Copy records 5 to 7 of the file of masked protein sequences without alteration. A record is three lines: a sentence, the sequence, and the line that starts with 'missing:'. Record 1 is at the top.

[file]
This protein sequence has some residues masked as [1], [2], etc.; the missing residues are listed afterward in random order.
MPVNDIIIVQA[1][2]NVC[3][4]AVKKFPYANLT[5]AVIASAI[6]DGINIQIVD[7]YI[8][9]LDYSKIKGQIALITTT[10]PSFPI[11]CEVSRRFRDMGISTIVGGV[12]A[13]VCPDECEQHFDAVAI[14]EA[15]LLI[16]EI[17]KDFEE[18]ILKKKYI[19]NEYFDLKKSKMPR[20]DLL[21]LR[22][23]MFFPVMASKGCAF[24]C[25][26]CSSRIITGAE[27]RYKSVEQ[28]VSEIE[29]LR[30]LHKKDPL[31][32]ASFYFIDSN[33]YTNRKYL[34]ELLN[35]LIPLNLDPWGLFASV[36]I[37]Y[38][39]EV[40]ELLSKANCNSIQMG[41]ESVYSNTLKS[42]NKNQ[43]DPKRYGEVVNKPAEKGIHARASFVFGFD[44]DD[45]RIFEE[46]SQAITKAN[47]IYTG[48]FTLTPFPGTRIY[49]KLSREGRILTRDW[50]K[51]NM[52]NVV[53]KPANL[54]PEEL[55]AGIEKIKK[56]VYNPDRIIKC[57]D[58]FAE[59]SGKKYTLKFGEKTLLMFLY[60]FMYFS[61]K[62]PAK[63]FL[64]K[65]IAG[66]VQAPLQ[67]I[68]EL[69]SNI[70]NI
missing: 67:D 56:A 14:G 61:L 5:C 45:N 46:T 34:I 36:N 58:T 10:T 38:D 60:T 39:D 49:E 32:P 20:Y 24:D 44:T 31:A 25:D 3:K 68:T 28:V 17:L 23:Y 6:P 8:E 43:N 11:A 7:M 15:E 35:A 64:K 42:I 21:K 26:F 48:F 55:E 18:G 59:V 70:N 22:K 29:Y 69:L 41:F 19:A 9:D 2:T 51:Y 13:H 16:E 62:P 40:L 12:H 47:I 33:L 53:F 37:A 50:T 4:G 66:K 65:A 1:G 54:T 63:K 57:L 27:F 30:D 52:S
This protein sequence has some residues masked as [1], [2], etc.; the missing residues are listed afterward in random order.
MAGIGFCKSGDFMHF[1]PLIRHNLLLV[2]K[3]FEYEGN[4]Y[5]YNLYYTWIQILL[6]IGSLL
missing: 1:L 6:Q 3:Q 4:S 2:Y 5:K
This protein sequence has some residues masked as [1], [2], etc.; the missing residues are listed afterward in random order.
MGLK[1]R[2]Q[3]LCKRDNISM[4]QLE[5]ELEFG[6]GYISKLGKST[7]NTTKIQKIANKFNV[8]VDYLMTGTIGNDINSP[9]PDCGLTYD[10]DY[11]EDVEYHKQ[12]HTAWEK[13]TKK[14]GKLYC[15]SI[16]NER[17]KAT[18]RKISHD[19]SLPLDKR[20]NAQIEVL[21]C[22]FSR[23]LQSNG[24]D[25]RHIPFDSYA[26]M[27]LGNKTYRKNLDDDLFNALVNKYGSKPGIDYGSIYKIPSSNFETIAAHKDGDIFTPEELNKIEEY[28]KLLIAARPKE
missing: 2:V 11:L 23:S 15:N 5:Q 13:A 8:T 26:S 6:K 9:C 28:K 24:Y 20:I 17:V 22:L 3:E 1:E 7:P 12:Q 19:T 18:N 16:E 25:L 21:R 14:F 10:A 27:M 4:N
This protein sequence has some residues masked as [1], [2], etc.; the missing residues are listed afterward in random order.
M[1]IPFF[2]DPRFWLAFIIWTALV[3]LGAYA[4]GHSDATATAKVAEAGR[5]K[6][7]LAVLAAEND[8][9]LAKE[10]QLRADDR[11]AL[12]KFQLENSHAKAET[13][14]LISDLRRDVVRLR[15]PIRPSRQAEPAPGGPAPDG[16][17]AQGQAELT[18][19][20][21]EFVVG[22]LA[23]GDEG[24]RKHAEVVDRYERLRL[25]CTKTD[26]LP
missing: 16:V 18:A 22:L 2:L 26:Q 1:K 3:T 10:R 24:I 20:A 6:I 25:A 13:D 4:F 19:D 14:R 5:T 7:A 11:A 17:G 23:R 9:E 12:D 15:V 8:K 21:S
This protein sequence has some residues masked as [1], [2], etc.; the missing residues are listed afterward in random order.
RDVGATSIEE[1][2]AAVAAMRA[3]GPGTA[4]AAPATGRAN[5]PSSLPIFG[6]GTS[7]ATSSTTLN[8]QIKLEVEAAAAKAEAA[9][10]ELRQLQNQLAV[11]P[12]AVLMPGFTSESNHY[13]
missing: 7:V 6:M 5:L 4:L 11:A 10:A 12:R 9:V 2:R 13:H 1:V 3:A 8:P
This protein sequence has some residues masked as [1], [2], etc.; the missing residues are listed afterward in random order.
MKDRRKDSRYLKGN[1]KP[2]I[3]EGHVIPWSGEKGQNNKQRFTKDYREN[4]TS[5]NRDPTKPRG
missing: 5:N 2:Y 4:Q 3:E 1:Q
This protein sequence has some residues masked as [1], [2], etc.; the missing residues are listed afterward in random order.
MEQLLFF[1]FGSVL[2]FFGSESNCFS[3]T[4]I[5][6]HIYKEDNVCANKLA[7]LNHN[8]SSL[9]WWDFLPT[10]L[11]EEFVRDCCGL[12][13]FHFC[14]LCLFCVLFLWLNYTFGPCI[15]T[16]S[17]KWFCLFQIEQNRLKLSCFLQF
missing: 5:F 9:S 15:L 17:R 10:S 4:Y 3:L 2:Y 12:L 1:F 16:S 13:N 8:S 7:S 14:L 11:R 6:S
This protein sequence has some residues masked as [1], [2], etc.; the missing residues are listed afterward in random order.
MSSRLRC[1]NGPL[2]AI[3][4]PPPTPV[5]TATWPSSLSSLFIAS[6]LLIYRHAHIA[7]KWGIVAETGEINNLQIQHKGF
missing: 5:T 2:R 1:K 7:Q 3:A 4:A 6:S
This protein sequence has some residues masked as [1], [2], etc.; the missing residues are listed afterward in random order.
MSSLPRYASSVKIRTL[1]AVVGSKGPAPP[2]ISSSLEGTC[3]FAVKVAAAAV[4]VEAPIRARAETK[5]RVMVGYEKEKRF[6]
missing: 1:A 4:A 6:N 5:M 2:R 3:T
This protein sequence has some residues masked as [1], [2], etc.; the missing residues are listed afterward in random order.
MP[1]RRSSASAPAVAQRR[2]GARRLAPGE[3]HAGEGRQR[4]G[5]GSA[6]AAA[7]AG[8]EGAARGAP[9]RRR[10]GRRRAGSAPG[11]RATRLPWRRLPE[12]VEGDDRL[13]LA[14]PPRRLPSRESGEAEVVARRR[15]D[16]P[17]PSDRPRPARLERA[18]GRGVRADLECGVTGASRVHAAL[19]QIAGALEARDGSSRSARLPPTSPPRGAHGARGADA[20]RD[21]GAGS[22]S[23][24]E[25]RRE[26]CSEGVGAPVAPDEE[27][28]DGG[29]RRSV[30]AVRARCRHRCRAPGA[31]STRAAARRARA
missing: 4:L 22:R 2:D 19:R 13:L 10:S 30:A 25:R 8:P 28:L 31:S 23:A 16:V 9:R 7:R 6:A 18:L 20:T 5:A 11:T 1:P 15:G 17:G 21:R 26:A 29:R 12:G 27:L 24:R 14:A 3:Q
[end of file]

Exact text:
This protein sequence has some residues masked as [1], [2], etc.; the missing residues are listed afterward in random order.
RDVGATSIEE[1][2]AAVAAMRA[3]GPGTA[4]AAPATGRAN[5]PSSLPIFG[6]GTS[7]ATSSTTLN[8]QIKLEVEAAAAKAEAA[9][10]ELRQLQNQLAV[11]P[12]AVLMPGFTSESNHY[13]
missing: 7:V 6:M 5:L 4:L 11:A 10:A 12:R 9:V 2:R 13:H 1:V 3:A 8:P
This protein sequence has some residues masked as [1], [2], etc.; the missing residues are listed afterward in random order.
MKDRRKDSRYLKGN[1]KP[2]I[3]EGHVIPWSGEKGQNNKQRFTKDYREN[4]TS[5]NRDPTKPRG
missing: 5:N 2:Y 4:Q 3:E 1:Q
This protein sequence has some residues masked as [1], [2], etc.; the missing residues are listed afterward in random order.
MEQLLFF[1]FGSVL[2]FFGSESNCFS[3]T[4]I[5][6]HIYKEDNVCANKLA[7]LNHN[8]SSL[9]WWDFLPT[10]L[11]EEFVRDCCGL[12][13]FHFC[14]LCLFCVLFLWLNYTFGPCI[15]T[16]S[17]KWFCLFQIEQNRLKLSCFLQF
missing: 5:F 9:S 15:L 17:R 10:S 4:Y 3:L 2:Y 12:L 1:F 16:S 13:N 8:S 7:S 14:L 11:R 6:S